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Apple patents new eye-tracking technology to combat the Troxler Effect

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The United States Patent and Trademark Office has granted Apple a patent today, one that the company first filed for back in April of 2012. According to AppleInsider, the patent details a new kind of eye-tracking technology that would allow user to control their computer, smartphone, or tablet without actually touching any of the device. Specifically, the patent involves a method that would ensure that users don’t lose track of the device’s cursor while they’re controlling it using the eye-tracking technology.

The patent credits David P. Julian as the inventor of this method, and explains that this technology may be implemented in future iPad, iPhone, and Mac devices and would allow them to track their user’s eye movements and then translate them into on-screen cursor movements. While the it doesn’t elaborate on the potential uses of this technology too much, the patent briefly mentions that advancements in this technology could see it used in everything from vehicles to video game consoles.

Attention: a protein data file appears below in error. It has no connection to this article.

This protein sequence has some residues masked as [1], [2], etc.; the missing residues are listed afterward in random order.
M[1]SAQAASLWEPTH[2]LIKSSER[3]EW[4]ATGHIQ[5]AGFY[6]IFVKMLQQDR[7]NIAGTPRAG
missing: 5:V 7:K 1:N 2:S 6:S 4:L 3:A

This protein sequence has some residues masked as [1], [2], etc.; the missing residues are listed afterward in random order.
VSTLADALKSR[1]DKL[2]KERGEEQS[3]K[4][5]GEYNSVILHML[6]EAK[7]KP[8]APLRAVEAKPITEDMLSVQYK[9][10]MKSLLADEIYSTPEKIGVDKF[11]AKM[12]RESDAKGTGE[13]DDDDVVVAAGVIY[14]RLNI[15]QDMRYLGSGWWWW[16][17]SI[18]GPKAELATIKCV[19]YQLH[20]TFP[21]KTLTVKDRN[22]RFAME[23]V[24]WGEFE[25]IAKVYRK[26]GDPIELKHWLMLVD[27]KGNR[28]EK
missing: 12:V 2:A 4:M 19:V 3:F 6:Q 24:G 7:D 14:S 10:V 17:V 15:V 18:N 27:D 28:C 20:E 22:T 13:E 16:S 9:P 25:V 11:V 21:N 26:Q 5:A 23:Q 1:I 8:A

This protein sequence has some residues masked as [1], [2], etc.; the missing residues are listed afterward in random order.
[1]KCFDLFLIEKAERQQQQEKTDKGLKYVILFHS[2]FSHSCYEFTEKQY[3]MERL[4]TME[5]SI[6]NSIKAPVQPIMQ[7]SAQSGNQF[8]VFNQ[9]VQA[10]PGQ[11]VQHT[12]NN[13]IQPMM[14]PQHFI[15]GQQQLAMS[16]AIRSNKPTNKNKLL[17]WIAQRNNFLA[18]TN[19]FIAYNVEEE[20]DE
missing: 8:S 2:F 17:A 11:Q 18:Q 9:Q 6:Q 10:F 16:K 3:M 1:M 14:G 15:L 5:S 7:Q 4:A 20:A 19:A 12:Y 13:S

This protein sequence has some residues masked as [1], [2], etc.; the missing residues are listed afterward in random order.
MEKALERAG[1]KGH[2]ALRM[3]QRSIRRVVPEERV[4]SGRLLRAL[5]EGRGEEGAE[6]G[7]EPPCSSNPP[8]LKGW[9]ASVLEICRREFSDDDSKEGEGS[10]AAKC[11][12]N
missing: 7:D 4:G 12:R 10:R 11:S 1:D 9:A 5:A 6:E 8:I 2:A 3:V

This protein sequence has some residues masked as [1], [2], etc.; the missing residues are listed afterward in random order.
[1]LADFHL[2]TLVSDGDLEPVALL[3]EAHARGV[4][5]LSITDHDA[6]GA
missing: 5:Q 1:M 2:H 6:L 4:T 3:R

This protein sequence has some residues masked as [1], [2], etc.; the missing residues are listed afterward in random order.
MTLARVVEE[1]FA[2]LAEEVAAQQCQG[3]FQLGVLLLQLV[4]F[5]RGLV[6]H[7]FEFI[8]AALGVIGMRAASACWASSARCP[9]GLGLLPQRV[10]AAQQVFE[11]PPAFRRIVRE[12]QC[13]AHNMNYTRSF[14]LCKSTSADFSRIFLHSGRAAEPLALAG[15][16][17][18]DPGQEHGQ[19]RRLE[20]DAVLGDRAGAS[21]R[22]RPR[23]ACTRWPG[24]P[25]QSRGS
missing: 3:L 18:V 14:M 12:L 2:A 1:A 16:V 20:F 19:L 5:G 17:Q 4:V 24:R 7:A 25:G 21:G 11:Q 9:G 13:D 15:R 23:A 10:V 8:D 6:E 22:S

One of the biggest focuses of the patent is combatting the Troxler Effect, which is an optical effect that causes objects in a person’s peripheral vision to fade away when that person is focusing on a particular point on a screen. While this doesn’t have any detrimental effects to us, it does make retina-tracking technology very difficult to implement, as it required users to focus on numerous interface prompts on their screen in order to work properly.

A more in-depth explanation can be found on the Background section of the patent:

“Troxler fading is a phenomenon of visual perception that the human brain uses to cope with blind spots on the retina, which is the light-sensitive tissue lining of the inner surface of the eye. One result of this phenomenon is that when one fixates on a particular point, objects in one’s peripheral vision will fade away and disappear. Another result related to this phenomenon is the perceived fading of a fixated stimulus when its retinal image is made stationary on the retina, which is otherwise known as a stabilized retinal image. This perceived fading causes the stimulus to fade away after a short time and effectively disappear to the viewer (i.e., the person whose retina is capturing and perceiving the fixed stimulus).”

Apple hopes to combat the Troxler Effect by monitoring both the blinking patterns and eye movements of the user in order to estimate when they’re losing track of the cursor due to the effect, which it would then counteract by automatically bringing the cursor back to visibility.

Considering how I’ve never used any kind of eye-tracking system myself, I can’t exactly attest to the usefulness of Apple’s new method, but its good to see them killing the problem in the womb. As with all patents, however, you shouldn’t expect to see this technology popping up in Apple’s products anytime soon. Nonetheless, it’s certainly interesting to see one off the possible features we could see in future Apple products.

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